The Berne International Convention dated 28 September 1979 for the protection of
literary and artistic works stipulates that translators are to be considered authors. This means
that their revenue is linked to author’s royalties. Even though 168 countries did
sign the Convention, this concept (“translators considered authors”) is contested in many
countries in the sense that only the technical aspect of the activity is taken into account,
without acknowledging the creative value of the translation service.
Audiovisual translation comprises a host of creative activities, including subtitling, dubbing, voiceover, audio description, video game localization, and many others. Though the legislation in individual countries varies across Europe, in the majority of European states, audiovisual translators, depending on the nature of their work, are entitled to fair remuneration for the use of their primary rights and secondary rights, or for the exploitation of both. The system is usually organized through national CMOs (collective management organizations).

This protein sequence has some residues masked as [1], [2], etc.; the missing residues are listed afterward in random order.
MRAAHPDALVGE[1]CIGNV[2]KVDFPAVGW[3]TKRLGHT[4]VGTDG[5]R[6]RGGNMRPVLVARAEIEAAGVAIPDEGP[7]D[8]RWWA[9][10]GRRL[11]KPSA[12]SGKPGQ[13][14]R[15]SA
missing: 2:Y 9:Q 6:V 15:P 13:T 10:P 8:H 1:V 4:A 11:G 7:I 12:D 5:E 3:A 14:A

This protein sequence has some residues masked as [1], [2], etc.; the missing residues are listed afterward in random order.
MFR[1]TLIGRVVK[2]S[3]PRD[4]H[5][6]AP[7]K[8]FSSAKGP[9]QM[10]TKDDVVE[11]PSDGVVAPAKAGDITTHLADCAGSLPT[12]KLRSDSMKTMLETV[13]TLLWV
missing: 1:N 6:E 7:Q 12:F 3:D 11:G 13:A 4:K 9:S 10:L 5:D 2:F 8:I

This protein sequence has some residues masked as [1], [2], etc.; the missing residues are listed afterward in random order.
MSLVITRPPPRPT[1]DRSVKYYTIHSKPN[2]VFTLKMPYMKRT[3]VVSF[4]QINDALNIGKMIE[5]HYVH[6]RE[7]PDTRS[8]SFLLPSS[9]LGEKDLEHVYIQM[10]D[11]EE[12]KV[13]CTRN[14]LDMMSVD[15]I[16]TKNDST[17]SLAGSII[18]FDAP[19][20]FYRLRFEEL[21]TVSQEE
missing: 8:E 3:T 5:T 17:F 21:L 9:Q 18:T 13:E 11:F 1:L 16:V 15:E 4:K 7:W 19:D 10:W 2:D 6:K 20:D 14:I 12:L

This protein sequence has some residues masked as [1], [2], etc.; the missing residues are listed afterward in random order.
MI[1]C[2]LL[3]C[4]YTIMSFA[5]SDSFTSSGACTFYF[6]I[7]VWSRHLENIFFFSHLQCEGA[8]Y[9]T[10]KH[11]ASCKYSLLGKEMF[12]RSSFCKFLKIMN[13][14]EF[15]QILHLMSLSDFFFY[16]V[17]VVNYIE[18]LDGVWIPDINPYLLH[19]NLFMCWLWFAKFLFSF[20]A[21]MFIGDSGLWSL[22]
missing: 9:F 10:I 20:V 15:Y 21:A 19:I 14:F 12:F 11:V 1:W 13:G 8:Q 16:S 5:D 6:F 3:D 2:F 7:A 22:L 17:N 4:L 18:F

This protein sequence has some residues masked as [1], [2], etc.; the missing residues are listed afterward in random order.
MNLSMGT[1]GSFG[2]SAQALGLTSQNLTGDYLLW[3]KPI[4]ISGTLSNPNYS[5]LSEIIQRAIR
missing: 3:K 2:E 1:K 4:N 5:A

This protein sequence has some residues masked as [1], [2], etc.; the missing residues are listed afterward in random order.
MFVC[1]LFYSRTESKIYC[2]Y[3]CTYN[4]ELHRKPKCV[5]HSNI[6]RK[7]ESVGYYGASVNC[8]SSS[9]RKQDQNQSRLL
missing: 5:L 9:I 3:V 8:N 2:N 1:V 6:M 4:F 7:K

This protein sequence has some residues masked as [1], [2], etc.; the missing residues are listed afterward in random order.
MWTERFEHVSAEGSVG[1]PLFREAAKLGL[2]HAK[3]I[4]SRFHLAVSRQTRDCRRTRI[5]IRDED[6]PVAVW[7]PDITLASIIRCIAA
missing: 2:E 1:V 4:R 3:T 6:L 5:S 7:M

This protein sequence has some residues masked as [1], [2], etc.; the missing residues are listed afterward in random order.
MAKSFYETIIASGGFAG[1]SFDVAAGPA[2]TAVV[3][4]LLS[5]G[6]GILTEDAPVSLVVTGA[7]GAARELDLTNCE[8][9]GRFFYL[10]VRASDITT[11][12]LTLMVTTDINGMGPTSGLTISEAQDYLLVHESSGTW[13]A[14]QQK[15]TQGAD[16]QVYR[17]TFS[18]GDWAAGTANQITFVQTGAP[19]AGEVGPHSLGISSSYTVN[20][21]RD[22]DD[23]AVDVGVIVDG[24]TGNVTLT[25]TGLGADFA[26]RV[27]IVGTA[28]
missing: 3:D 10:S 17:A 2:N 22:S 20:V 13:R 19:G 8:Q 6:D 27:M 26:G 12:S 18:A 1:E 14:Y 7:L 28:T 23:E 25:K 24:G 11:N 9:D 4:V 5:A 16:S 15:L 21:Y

Fair remuneration for authors and artists has been widely discussed on both the national and the European levels, and the EU has carried out numerous surveys and issued several directives to address this problem. Authors and performers nowadays have to cope with the complex impact of technological progress on the exploitation of their works. It is therefore crucial that audiovisual translators pay due attention to the process.
DIRECTIVE 2014/26/EU OF THE EUROPEAN PARLIAMENT AND OF THE COUNCIL of 26 February 2014 on collective management of copyright and related rights and multi-territorial licensing of rights in musical works for online use in the internal market